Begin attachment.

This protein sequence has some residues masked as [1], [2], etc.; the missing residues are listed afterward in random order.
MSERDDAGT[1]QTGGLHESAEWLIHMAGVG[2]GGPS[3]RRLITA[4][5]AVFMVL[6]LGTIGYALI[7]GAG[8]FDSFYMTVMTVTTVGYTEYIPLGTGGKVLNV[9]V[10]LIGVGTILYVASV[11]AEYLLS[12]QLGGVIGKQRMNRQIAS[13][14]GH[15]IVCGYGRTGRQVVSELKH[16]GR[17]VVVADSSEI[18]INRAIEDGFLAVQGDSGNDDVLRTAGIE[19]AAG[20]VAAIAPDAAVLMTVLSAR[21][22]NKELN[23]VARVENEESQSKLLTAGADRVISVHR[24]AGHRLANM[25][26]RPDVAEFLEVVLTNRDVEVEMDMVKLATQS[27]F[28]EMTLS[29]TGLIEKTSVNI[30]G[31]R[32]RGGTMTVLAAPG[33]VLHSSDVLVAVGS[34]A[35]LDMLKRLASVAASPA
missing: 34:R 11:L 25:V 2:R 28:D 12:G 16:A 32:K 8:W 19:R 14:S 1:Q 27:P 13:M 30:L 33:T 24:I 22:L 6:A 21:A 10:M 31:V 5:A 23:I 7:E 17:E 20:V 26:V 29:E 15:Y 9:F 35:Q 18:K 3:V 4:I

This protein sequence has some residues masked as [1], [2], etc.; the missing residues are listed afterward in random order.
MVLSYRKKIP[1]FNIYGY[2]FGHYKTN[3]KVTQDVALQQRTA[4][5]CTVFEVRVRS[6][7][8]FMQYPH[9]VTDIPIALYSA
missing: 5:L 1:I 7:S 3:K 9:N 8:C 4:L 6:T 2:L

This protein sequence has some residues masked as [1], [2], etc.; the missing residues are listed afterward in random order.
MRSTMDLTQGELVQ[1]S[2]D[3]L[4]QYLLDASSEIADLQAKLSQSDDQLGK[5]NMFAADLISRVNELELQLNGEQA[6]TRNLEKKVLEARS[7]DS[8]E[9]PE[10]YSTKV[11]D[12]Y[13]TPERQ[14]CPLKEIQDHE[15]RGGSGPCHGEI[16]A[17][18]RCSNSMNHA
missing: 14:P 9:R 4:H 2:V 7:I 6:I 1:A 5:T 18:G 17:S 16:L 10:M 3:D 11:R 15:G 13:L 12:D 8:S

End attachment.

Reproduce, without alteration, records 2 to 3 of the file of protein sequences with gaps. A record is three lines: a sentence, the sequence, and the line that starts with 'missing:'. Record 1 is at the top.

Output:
This protein sequence has some residues masked as [1], [2], etc.; the missing residues are listed afterward in random order.
MVLSYRKKIP[1]FNIYGY[2]FGHYKTN[3]KVTQDVALQQRTA[4][5]CTVFEVRVRS[6][7][8]FMQYPH[9]VTDIPIALYSA
missing: 5:L 1:I 7:S 3:K 9:N 8:C 4:L 6:T 2:L

This protein sequence has some residues masked as [1], [2], etc.; the missing residues are listed afterward in random order.
MRSTMDLTQGELVQ[1]S[2]D[3]L[4]QYLLDASSEIADLQAKLSQSDDQLGK[5]NMFAADLISRVNELELQLNGEQA[6]TRNLEKKVLEARS[7]DS[8]E[9]PE[10]YSTKV[11]D[12]Y[13]TPERQ[14]CPLKEIQDHE[15]RGGSGPCHGEI[16]A[17][18]RCSNSMNHA
missing: 14:P 9:R 4:H 2:V 7:I 6:I 1:A 5:T 18:G 17:S 16:L 10:M 3:D 11:R 15:G 13:L 12:D 8:S